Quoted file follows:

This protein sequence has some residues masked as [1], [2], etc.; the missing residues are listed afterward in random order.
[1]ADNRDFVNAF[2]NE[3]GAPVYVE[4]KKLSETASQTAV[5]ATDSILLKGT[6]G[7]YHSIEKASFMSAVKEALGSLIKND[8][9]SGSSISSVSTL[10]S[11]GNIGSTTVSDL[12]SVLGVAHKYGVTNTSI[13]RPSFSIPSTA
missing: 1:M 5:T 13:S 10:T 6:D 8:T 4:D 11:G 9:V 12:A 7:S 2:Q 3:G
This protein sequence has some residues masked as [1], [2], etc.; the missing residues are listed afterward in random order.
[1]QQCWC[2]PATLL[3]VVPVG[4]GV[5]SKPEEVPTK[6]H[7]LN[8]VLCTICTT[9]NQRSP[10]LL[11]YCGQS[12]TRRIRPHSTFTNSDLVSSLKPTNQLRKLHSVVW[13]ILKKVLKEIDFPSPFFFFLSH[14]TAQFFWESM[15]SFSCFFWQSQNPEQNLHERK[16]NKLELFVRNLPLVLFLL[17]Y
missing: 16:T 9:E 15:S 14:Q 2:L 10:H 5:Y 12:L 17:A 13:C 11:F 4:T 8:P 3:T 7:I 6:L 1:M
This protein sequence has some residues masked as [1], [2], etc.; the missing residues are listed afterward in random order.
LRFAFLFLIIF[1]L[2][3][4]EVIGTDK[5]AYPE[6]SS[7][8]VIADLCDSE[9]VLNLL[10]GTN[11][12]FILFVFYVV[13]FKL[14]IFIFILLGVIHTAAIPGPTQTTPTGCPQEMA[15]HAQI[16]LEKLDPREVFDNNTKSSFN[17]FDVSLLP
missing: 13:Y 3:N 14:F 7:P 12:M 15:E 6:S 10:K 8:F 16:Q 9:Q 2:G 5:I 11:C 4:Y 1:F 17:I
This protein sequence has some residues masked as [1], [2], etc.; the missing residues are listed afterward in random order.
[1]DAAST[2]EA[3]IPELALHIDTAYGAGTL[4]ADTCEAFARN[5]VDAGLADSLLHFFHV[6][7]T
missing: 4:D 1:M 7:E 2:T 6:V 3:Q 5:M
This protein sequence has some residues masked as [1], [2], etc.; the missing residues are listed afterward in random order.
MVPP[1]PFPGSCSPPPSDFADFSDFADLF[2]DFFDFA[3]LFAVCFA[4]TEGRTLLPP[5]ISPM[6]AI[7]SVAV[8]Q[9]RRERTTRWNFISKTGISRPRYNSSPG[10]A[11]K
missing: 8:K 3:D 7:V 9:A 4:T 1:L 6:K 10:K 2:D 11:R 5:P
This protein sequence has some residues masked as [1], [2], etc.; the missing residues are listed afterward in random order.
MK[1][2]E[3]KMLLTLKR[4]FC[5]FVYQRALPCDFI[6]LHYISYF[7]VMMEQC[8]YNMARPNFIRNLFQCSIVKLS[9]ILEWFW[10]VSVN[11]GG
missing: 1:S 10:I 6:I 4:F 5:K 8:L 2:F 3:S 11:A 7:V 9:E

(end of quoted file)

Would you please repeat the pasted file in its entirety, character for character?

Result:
This protein sequence has some residues masked as [1], [2], etc.; the missing residues are listed afterward in random order.
[1]ADNRDFVNAF[2]NE[3]GAPVYVE[4]KKLSETASQTAV[5]ATDSILLKGT[6]G[7]YHSIEKASFMSAVKEALGSLIKND[8][9]SGSSISSVSTL[10]S[11]GNIGSTTVSDL[12]SVLGVAHKYGVTNTSI[13]RPSFSIPSTA
missing: 1:M 5:T 13:S 10:T 6:D 8:T 4:D 11:G 9:V 12:A 7:S 2:Q 3:G
This protein sequence has some residues masked as [1], [2], etc.; the missing residues are listed afterward in random order.
[1]QQCWC[2]PATLL[3]VVPVG[4]GV[5]SKPEEVPTK[6]H[7]LN[8]VLCTICTT[9]NQRSP[10]LL[11]YCGQS[12]TRRIRPHSTFTNSDLVSSLKPTNQLRKLHSVVW[13]ILKKVLKEIDFPSPFFFFLSH[14]TAQFFWESM[15]SFSCFFWQSQNPEQNLHERK[16]NKLELFVRNLPLVLFLL[17]Y
missing: 16:T 9:E 15:S 14:Q 2:L 10:H 5:Y 12:L 17:A 13:C 11:F 4:T 8:P 3:T 7:I 6:L 1:M
This protein sequence has some residues masked as [1], [2], etc.; the missing residues are listed afterward in random order.
LRFAFLFLIIF[1]L[2][3][4]EVIGTDK[5]AYPE[6]SS[7][8]VIADLCDSE[9]VLNLL[10]GTN[11][12]FILFVFYVV[13]FKL[14]IFIFILLGVIHTAAIPGPTQTTPTGCPQEMA[15]HAQI[16]LEKLDPREVFDNNTKSSFN[17]FDVSLLP
missing: 13:Y 3:N 14:F 7:P 12:M 15:E 6:S 10:K 8:F 16:Q 9:Q 2:G 5:I 11:C 4:Y 1:F 17:I
This protein sequence has some residues masked as [1], [2], etc.; the missing residues are listed afterward in random order.
[1]DAAST[2]EA[3]IPELALHIDTAYGAGTL[4]ADTCEAFARN[5]VDAGLADSLLHFFHV[6][7]T
missing: 4:D 1:M 7:E 2:T 6:V 3:Q 5:M
This protein sequence has some residues masked as [1], [2], etc.; the missing residues are listed afterward in random order.
MVPP[1]PFPGSCSPPPSDFADFSDFADLF[2]DFFDFA[3]LFAVCFA[4]TEGRTLLPP[5]ISPM[6]AI[7]SVAV[8]Q[9]RRERTTRWNFISKTGISRPRYNSSPG[10]A[11]K
missing: 8:K 3:D 7:V 9:A 4:T 1:L 6:K 10:K 2:D 11:R 5:P
This protein sequence has some residues masked as [1], [2], etc.; the missing residues are listed afterward in random order.
MK[1][2]E[3]KMLLTLKR[4]FC[5]FVYQRALPCDFI[6]LHYISYF[7]VMMEQC[8]YNMARPNFIRNLFQCSIVKLS[9]ILEWFW[10]VSVN[11]GG
missing: 1:S 10:I 6:I 4:F 5:K 8:L 2:F 3:S 11:A 7:V 9:E